Today's vocabulary lesson from the world of technology is the word "rootkit."
This type of computer arcana is usually of no interest to people who don't read PC World, but in this case your attention is required.
Your computer might be infected, and the culprit's not some anarchistic computer geek but one of the most powerful entertainment companies around: Sony BMG.
In November, Sony admitted to putting rootkits on 52 CD titles ranging from the new Our Lady Peace to Pete Seeger's Greatest Hits, ostensibly to protect the music by tracking whenever the discs were played on a computer and ensuring they were never burned as MP3s.
They have the power, however, to send information about your computer's internal world out into the swirl of cyberspace.
The rootkits were discovered by computer programmer Mark Russinovich on October 31 and (appropriately) revealed to the world through a scathing article on his blog ( www.sysinternals.com ). Sony initially defended its action by parroting the oft-repeated claim that the music industry is a victim struggling against an epidemic of piracy.
In following weeks, Sony initially blamed the software contractor First 4 Internet for the insidious piece of software, but pressure from the tech world kept mounting.
On November 18, a release from Sony claimed that it would "shortly provide a simplified and secure procedure to uninstall the software if it resides on your computer." It has also announced a mail-in rebate program for consumers with infected CDs.
Since then, Sony has been lambasted in the media for its tepid response to a gross violation of its customers' trust. The rootkit software was installed without customers' knowledge, and several viruses have since been discovered that exploit the rootkit as an anchor in the depths of the computer.
A patch has since been issued but remains buried on the Sony BMG site in the FAQ section.
Lawsuits were quick to follow. In November, the state of Texas sued Sony under new anti-spyware legislation, and later the Electronic Frontier Foundation, a champion of freedom of electronic information, sued as well.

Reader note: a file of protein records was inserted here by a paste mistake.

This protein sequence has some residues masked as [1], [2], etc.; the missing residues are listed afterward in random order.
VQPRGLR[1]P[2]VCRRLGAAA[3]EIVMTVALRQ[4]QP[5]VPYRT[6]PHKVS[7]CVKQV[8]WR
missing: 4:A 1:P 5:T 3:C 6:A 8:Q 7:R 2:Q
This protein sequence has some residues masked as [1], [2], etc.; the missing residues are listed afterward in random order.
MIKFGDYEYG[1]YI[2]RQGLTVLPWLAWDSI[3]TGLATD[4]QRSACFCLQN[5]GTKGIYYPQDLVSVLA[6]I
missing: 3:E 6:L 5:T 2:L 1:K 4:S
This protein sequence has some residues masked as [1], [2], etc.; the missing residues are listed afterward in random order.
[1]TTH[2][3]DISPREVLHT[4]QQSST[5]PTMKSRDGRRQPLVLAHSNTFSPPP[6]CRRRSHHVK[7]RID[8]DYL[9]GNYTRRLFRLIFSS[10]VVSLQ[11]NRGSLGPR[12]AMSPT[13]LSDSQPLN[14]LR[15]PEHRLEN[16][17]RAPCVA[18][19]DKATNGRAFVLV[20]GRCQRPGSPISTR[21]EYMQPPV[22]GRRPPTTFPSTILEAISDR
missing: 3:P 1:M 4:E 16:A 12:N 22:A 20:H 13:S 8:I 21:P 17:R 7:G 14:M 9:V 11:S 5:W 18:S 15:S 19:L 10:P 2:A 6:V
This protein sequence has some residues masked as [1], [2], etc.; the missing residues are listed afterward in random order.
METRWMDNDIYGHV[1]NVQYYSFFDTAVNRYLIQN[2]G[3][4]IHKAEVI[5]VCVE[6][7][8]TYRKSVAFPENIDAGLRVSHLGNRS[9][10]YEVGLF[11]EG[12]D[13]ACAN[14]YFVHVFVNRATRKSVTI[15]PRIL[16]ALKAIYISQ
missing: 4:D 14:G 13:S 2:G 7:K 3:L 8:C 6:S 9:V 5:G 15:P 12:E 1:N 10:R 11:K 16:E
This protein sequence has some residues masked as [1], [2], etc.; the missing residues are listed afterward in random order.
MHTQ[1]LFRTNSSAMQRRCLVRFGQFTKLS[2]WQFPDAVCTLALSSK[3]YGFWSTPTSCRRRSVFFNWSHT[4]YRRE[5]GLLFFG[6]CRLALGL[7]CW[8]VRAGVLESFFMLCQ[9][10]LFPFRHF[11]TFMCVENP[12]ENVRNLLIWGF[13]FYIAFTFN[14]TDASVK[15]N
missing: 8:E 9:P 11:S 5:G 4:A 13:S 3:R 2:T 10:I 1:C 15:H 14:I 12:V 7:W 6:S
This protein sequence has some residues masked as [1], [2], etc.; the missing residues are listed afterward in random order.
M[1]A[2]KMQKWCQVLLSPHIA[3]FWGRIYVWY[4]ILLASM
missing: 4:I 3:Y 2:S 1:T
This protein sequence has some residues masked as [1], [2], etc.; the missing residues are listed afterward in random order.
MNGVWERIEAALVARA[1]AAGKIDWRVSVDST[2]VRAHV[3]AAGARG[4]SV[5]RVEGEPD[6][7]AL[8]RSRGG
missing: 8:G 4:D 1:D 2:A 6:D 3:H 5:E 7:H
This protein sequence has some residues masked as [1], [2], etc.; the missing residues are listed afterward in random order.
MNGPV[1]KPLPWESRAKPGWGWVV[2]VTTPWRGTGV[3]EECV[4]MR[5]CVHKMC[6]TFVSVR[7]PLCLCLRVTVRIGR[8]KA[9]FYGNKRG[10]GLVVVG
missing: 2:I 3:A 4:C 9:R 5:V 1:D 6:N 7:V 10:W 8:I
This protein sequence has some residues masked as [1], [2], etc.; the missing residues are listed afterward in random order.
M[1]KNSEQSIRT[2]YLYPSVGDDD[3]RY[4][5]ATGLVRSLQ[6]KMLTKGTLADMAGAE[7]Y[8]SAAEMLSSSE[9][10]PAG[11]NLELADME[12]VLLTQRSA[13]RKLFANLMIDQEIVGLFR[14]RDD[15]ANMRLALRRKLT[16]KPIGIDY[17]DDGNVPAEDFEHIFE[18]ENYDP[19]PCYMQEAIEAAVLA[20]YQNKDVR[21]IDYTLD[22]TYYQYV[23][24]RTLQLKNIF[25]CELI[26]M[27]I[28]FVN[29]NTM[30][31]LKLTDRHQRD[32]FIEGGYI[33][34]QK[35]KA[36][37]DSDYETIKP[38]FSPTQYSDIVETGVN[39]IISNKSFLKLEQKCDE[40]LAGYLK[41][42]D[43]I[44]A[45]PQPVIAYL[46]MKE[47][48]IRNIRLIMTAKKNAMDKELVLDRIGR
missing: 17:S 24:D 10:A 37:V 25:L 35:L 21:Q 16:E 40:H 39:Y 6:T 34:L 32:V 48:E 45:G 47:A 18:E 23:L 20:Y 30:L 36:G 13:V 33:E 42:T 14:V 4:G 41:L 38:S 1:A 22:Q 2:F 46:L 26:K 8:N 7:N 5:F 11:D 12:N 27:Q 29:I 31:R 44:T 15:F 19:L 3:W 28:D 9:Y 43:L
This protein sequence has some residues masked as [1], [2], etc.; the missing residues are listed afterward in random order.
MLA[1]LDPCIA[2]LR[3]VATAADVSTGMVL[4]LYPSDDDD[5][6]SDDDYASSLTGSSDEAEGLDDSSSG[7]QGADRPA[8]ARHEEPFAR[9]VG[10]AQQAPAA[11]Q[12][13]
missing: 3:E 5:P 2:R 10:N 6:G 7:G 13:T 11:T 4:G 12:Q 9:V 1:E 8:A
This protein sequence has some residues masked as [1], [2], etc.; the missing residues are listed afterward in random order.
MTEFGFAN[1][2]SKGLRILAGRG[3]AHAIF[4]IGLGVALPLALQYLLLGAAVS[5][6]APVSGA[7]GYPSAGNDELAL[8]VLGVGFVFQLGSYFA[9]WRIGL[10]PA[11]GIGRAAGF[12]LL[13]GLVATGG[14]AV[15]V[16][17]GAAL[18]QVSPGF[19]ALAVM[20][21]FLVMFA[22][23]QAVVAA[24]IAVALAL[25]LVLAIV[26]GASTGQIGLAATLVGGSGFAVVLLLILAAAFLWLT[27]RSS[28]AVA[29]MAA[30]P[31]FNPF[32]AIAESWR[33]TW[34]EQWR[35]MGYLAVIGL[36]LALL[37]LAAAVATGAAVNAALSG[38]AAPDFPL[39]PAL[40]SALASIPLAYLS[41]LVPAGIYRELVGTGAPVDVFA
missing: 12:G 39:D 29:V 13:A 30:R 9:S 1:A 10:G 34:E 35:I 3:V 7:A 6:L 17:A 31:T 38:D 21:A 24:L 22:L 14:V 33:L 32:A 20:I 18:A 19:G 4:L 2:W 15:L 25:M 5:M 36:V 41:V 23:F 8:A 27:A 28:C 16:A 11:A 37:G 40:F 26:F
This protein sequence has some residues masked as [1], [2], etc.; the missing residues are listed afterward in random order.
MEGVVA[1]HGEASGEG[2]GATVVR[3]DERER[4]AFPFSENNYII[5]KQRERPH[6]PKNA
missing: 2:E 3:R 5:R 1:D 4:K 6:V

A provisional settlement, still requiring court approval, was reached in Texas just a few days ago. It requires Sony to offer monetary compensation to every person who bought an infected CD.
Unfortunately, the company can do so in the form of up to three free album downloads from iTunes or any other music downloading service. It is also forbidden to use the rootkits in question, although the order stops short of banning spyware use altogether.
The lawsuits focus on the issue of whether the End-User License Agreement (the little box that asks you to agree to the terms of installation of the CD's software) gives users adequate warning of the rootkit's presence.
Most analysts agree that the rootkit isn't even mentioned and, further, that it installs itself as soon as you put the CD in your player, well before you click the "OK" button to agree to the EULA.
But the lawsuits also raise larger issues of how far entertainment companies can go to ensure their intellectual property remains uncopied.
On many fronts, from suing music fans for MP3 collections to confiscating camera phones at film screenings, they appear to be alienating the very people who keep their companies afloat.
In the days after the rootkits were exposed, Thomas Hesse, president of Sony's global digital business, was quoted on NPR as saying, "Users don't know what a rootkit is, so why should they care about it?"
Hence this article, whose purpose is to tell music fans exactly what a rootkit is, why they should care and why it might be a good idea to refuse to buy products from Sony ever again.